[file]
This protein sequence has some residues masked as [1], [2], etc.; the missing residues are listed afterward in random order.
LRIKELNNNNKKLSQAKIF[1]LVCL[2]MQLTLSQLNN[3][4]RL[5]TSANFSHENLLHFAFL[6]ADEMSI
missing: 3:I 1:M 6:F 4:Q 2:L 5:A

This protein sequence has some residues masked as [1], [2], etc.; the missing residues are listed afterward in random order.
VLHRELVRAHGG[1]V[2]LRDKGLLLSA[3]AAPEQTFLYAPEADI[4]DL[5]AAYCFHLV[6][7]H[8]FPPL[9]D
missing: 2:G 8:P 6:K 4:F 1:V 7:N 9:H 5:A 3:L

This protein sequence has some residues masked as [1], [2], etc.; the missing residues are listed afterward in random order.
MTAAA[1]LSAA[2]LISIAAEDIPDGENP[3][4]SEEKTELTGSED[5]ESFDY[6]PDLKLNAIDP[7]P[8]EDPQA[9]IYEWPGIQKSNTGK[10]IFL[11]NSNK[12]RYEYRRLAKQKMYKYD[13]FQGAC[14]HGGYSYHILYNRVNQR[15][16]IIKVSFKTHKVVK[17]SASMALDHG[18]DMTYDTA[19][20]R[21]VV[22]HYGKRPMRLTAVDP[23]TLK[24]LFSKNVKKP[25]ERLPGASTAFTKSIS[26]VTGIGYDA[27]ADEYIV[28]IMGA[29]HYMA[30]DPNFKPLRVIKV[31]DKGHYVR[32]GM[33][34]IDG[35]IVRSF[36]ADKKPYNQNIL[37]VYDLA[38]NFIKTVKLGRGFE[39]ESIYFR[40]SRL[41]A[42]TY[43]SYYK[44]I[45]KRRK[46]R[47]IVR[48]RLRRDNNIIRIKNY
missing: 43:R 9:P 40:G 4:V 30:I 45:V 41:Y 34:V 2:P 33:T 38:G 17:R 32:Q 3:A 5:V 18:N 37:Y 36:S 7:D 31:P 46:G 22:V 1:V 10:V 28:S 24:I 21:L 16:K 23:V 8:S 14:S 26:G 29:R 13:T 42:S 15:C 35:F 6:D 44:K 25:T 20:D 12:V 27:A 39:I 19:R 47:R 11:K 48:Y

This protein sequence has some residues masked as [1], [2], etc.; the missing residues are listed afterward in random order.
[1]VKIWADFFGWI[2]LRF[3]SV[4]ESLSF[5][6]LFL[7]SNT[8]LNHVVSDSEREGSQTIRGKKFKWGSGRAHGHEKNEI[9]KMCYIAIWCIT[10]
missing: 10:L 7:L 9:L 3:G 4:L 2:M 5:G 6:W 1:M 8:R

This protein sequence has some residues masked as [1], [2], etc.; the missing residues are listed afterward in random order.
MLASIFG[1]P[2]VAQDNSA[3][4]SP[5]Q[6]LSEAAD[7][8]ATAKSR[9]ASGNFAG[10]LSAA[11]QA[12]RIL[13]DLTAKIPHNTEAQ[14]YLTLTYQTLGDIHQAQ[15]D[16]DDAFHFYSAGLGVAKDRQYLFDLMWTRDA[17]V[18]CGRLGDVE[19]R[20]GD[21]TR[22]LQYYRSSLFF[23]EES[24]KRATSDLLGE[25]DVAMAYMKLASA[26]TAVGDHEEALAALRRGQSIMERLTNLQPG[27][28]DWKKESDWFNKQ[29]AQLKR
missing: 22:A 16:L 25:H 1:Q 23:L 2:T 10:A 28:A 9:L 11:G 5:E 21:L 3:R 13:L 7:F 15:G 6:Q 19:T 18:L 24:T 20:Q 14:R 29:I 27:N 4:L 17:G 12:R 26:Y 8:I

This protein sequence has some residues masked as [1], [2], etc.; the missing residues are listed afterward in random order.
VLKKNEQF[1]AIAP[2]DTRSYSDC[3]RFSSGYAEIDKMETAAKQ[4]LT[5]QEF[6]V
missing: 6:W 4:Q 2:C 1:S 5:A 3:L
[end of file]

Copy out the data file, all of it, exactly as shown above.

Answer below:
This protein sequence has some residues masked as [1], [2], etc.; the missing residues are listed afterward in random order.
LRIKELNNNNKKLSQAKIF[1]LVCL[2]MQLTLSQLNN[3][4]RL[5]TSANFSHENLLHFAFL[6]ADEMSI
missing: 3:I 1:M 6:F 4:Q 2:L 5:A

This protein sequence has some residues masked as [1], [2], etc.; the missing residues are listed afterward in random order.
VLHRELVRAHGG[1]V[2]LRDKGLLLSA[3]AAPEQTFLYAPEADI[4]DL[5]AAYCFHLV[6][7]H[8]FPPL[9]D
missing: 2:G 8:P 6:K 4:F 1:V 7:N 9:H 5:A 3:L

This protein sequence has some residues masked as [1], [2], etc.; the missing residues are listed afterward in random order.
MTAAA[1]LSAA[2]LISIAAEDIPDGENP[3][4]SEEKTELTGSED[5]ESFDY[6]PDLKLNAIDP[7]P[8]EDPQA[9]IYEWPGIQKSNTGK[10]IFL[11]NSNK[12]RYEYRRLAKQKMYKYD[13]FQGAC[14]HGGYSYHILYNRVNQR[15][16]IIKVSFKTHKVVK[17]SASMALDHG[18]DMTYDTA[19][20]R[21]VV[22]HYGKRPMRLTAVDP[23]TLK[24]LFSKNVKKP[25]ERLPGASTAFTKSIS[26]VTGIGYDA[27]ADEYIV[28]IMGA[29]HYMA[30]DPNFKPLRVIKV[31]DKGHYVR[32]GM[33][34]IDG[35]IVRSF[36]ADKKPYNQNIL[37]VYDLA[38]NFIKTVKLGRGFE[39]ESIYFR[40]SRL[41]A[42]TY[43]SYYK[44]I[45]KRRK[46]R[47]IVR[48]RLRRDNNIIRIKNY
missing: 43:R 9:P 40:G 4:V 30:I 45:V 41:Y 34:V 2:P 33:T 38:G 17:R 32:Q 3:A 5:V 18:N 37:Y 36:S 7:D 31:P 46:G 22:V 1:V 10:V 28:S 24:I 21:L 16:K 23:V 8:S 14:S 26:G 29:R 13:T 42:S 15:C 35:F 6:D 44:K 25:T 20:D 12:V 27:A 39:I 19:R 47:R 11:K 48:Y

This protein sequence has some residues masked as [1], [2], etc.; the missing residues are listed afterward in random order.
[1]VKIWADFFGWI[2]LRF[3]SV[4]ESLSF[5][6]LFL[7]SNT[8]LNHVVSDSEREGSQTIRGKKFKWGSGRAHGHEKNEI[9]KMCYIAIWCIT[10]
missing: 10:L 7:L 9:L 3:G 4:L 2:M 5:G 6:W 1:M 8:R

This protein sequence has some residues masked as [1], [2], etc.; the missing residues are listed afterward in random order.
MLASIFG[1]P[2]VAQDNSA[3][4]SP[5]Q[6]LSEAAD[7][8]ATAKSR[9]ASGNFAG[10]LSAA[11]QA[12]RIL[13]DLTAKIPHNTEAQ[14]YLTLTYQTLGDIHQAQ[15]D[16]DDAFHFYSAGLGVAKDRQYLFDLMWTRDA[17]V[18]CGRLGDVE[19]R[20]GD[21]TR[22]LQYYRSSLFF[23]EES[24]KRATSDLLGE[25]DVAMAYMKLASA[26]TAVGDHEEALAALRRGQSIMERLTNLQPG[27][28]DWKKESDWFNKQ[29]AQLKR
missing: 22:A 16:L 25:H 1:Q 23:L 2:T 10:A 28:A 9:L 11:G 5:E 21:L 3:R 13:L 7:F 15:G 6:Q 19:T 18:L 24:T 20:Q 14:R 29:I 27:N 4:L 17:G 12:R 26:Y 8:I

This protein sequence has some residues masked as [1], [2], etc.; the missing residues are listed afterward in random order.
VLKKNEQF[1]AIAP[2]DTRSYSDC[3]RFSSGYAEIDKMETAAKQ[4]LT[5]QEF[6]V
missing: 6:W 4:Q 2:C 1:S 5:A 3:L